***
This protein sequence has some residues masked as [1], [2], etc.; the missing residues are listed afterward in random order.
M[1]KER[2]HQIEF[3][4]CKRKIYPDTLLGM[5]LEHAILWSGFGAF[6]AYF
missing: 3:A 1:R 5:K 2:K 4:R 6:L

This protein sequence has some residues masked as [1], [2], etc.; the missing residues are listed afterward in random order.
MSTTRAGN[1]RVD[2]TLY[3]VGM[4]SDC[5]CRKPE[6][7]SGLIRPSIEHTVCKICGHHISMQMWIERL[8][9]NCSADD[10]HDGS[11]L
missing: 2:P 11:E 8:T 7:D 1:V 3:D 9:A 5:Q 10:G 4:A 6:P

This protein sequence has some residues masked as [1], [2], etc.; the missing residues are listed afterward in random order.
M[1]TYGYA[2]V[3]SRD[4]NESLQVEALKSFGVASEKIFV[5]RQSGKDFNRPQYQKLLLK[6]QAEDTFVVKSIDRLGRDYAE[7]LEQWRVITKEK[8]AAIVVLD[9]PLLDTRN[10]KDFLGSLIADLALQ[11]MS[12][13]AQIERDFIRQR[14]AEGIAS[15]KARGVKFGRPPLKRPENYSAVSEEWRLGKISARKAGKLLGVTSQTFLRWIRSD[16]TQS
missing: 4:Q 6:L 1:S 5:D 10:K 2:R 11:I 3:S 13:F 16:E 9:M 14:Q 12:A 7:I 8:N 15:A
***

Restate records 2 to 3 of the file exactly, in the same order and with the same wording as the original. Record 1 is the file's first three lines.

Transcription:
This protein sequence has some residues masked as [1], [2], etc.; the missing residues are listed afterward in random order.
MSTTRAGN[1]RVD[2]TLY[3]VGM[4]SDC[5]CRKPE[6][7]SGLIRPSIEHTVCKICGHHISMQMWIERL[8][9]NCSADD[10]HDGS[11]L
missing: 2:P 11:E 8:T 7:D 1:V 3:D 9:A 5:Q 10:G 4:A 6:P

This protein sequence has some residues masked as [1], [2], etc.; the missing residues are listed afterward in random order.
M[1]TYGYA[2]V[3]SRD[4]NESLQVEALKSFGVASEKIFV[5]RQSGKDFNRPQYQKLLLK[6]QAEDTFVVKSIDRLGRDYAE[7]LEQWRVITKEK[8]AAIVVLD[9]PLLDTRN[10]KDFLGSLIADLALQ[11]MS[12][13]AQIERDFIRQR[14]AEGIAS[15]KARGVKFGRPPLKRPENYSAVSEEWRLGKISARKAGKLLGVTSQTFLRWIRSD[16]TQS
missing: 4:Q 6:L 1:S 5:D 10:K 2:R 11:I 3:S 13:F 16:E 9:M 14:Q 12:A 7:I 8:N 15:A